International scientific e-journal


12 (August, 2020)

e-ISSN: 2663-4139
КВ №20521-13361Р




Student at the Department of Politics and International Relations

University of Southampton



Abstract. Democracy represents an increasingly fragile construction, which, in the contemporary ultra-globalised political environment, is constantly faced by an amalgam of challenges and threats, both merely social, rather economic and mixed — socio-economic. As of the beginning of the third decade of the 21st century, democracy is undergoing a particularly complex period, in which political traditions find themselves disposed to systematic reconsiderations driven by steady conversions in civilian interests and values, as well as irregular perils of explicitly global significance, including the rise of populism and the ongoing COVID-19 pandemic. Concentrating upon the conditions of the current democratic crisis, the given article provides a comprehensive evaluation of the applied viability of the two classical forms of democracy — liberal and direct.

Keywords: democratic crisis, forms of democracy in comparison, civil and political rights, direct and liberal models of democracy, expression of civilians will.

There is consensus among most political scholars that democracy represent a thoroughly reasonable political regime when it comes to preserving human dignity under the constant combat on enduring global issues, including overcoming inequalities, upholding human rights, managing economic instabilities and many others. Although the democratization practice has already been successfully adopted by the majority of developed states, over the past decade, its further spread and reinforcement have been considerably complicated by such obstacles as the rising political dissatisfaction and protest among civilian populations, citizen misinformation and widespread lack of political literacy coupled with waning credibility and integrity of governments worldwide. Accordingly, despite its long-standing evolution, democracy itself still remains a highly fragile formation, which for the avoidance of severe constitutional fracturing requires constant review and completion. By discussing their pillars, main characteristics, downsides and prospects, this essay will evaluate and compare the two classic democracies – liberal and direct and will argue that while none of those forms alone stand for the ultimate panacea for international stability, a sensible combination of their elements could become instrumental in managing the upfolding democratic crisis.

Liberal democracy, accentuating the personal dimension of public system, relates to the pivotal recognition of personal liberty as the universal societal goal. It is part of the liberal conception that the individual mind embodies an ultimate political priority, resulting in the fundamental proclamation of imprescriptible and inalienable human and citizens’ rights and freedoms coupled with individuum’s autonomy with regard to a given group, society or the state [1], [2], [3]. The underlying premise of this model is, thus, singling out and placing undue emphasis upon the courage of conviction in the irrefutable legality of human independence, individuality and self-actualisation. Furthermore, it draws upon the juridical basis of civil law that suggests that all citizens shall enjoy equal right for inalienable private property, allowing them for the scope of activities independent from the state superiority. Thereby, along with individual freedom, liberal democracy recognises equity of fair opportunities, as well as equality of all before the law, which has predetermined the foundational clauses of its doctrine. These mainly include: (a) the right of each citizen to participate in the political life of their state through electoral mechanisms; (b) inherent lawfulness of private ownership as the guarantees of citizens’ civil rights and freedoms; (c) on the political front, an increased degree of openness and transparency afforded by an inclusive competition among various political forces and objectivity of independent information sources such as the non-State-controlled media and NGOs; (d) the pursuit of an adequate consensus with due regard to the concerns and rights of minorities, especially in the event of opposition’s electoral defeat [4], [5]. Having been repeatedly protracted by additional elements, this ordinance paved the way for the modern division of state authority into three coordinated offshoots: the legislative, executive and judicial forces, consolidated and exerted on the principle of appropriative checks and balances. Designed to defend liberty at the price of the governance structure efficacy, that is where the state’s actions are restricted to law and order preservation.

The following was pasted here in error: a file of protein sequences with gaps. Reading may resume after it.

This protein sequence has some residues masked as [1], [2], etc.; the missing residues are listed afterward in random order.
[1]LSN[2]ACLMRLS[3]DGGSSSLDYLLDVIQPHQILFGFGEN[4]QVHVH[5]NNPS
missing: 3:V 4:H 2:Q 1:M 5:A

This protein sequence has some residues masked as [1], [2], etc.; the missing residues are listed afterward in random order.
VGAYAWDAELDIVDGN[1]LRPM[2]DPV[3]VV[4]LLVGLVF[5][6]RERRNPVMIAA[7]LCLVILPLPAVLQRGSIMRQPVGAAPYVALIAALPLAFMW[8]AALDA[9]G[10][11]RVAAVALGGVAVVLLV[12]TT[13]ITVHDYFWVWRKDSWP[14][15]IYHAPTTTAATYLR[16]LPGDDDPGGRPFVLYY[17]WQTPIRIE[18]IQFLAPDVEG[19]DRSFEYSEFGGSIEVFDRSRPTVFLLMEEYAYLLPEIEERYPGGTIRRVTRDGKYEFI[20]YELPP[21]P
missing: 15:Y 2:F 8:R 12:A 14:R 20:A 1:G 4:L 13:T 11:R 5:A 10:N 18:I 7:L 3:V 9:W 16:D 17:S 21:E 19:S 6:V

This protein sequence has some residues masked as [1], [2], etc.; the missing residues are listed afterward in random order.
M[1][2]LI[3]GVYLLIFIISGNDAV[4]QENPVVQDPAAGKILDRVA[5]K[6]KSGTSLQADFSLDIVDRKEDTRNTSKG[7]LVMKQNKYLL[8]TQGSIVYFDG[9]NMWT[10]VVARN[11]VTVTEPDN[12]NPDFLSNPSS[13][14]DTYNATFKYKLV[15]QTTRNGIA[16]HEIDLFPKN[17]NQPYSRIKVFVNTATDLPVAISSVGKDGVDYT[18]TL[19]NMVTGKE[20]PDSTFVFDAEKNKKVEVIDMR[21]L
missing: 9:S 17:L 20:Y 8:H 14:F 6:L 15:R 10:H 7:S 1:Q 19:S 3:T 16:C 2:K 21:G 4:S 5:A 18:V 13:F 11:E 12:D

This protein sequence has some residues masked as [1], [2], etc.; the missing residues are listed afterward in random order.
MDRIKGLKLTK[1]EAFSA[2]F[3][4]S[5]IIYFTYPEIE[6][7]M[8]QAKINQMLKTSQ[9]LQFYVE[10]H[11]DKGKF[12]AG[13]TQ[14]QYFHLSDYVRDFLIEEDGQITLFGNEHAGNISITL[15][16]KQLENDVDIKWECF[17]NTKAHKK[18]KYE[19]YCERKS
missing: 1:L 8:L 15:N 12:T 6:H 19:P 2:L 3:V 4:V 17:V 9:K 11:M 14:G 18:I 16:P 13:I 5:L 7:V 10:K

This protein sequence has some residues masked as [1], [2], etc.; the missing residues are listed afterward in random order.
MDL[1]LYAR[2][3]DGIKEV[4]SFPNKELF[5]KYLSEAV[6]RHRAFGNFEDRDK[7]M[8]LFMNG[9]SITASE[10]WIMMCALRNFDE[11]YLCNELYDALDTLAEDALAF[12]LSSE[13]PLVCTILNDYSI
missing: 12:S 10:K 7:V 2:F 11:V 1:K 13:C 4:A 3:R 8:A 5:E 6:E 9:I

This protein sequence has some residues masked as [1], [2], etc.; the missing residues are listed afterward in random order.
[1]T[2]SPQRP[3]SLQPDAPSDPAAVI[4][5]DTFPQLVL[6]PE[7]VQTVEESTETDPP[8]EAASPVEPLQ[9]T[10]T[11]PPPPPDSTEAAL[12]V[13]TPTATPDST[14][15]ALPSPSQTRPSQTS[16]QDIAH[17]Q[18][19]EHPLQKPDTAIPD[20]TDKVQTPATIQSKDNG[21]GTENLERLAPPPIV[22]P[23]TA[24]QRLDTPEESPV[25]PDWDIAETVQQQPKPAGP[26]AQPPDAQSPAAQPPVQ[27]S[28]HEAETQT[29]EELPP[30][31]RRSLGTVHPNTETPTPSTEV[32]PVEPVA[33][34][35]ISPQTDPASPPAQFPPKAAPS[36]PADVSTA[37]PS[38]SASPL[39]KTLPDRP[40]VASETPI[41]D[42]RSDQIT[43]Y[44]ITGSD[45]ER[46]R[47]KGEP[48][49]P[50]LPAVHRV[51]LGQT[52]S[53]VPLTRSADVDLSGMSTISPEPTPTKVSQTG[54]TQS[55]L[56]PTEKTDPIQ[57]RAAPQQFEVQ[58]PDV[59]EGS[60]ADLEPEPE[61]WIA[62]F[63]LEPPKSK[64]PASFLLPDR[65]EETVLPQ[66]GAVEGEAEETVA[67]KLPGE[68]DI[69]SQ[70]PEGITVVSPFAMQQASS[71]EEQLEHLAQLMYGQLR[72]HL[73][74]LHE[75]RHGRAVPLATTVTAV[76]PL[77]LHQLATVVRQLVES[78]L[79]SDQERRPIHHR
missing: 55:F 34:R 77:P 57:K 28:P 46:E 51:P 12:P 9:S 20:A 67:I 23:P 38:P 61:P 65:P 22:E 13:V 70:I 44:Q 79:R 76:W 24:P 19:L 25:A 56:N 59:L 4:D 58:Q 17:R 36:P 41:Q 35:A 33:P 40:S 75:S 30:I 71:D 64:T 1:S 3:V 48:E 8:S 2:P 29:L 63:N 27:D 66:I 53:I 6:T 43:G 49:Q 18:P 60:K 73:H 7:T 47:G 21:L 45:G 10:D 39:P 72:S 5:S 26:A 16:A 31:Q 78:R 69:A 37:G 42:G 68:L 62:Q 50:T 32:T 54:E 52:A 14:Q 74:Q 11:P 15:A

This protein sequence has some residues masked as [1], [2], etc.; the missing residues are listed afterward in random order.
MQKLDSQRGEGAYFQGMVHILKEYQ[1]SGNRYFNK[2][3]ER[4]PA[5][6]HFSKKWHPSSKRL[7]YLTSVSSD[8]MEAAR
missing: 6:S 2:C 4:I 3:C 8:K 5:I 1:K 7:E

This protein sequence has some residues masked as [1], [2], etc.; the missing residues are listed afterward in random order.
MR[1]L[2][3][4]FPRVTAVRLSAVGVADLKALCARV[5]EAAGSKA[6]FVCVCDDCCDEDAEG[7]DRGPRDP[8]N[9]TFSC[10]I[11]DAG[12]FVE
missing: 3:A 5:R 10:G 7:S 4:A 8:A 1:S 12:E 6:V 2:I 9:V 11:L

A crucial merit of liberal democracy is that it postulates the narrow interconnection between the formation of democratic institutes and democratisation of civil societies as such: the efficacy of liberal tactics is reflected in citizen admission of common democratic values. Additionally, liberal agenda proclaims that the paths of democratic stabilisation and democratic thinking fostering can only be achieved in synchrony with the overall strengthening of civilian welfare. In the context of the contemporary democratic crisis, this mainly applies to the material well-being and living standards of populations [6]. In that respect, liberal democracy response embraces socio-economic modernisation, market facilitation, government branches adjustment and the rule of law promotion. Thus, liberal ideology entails democracy not simply as a form of state governance but as a certain way of life and political mindset of populations.

In the modern liberal democracies, the key social institutions are composed of progressive income taxes and budgetary assistance for the social sector that commutatively provide the fledgling democracies with excellence-based immunity from fast-developing national extremist movements [7], [8].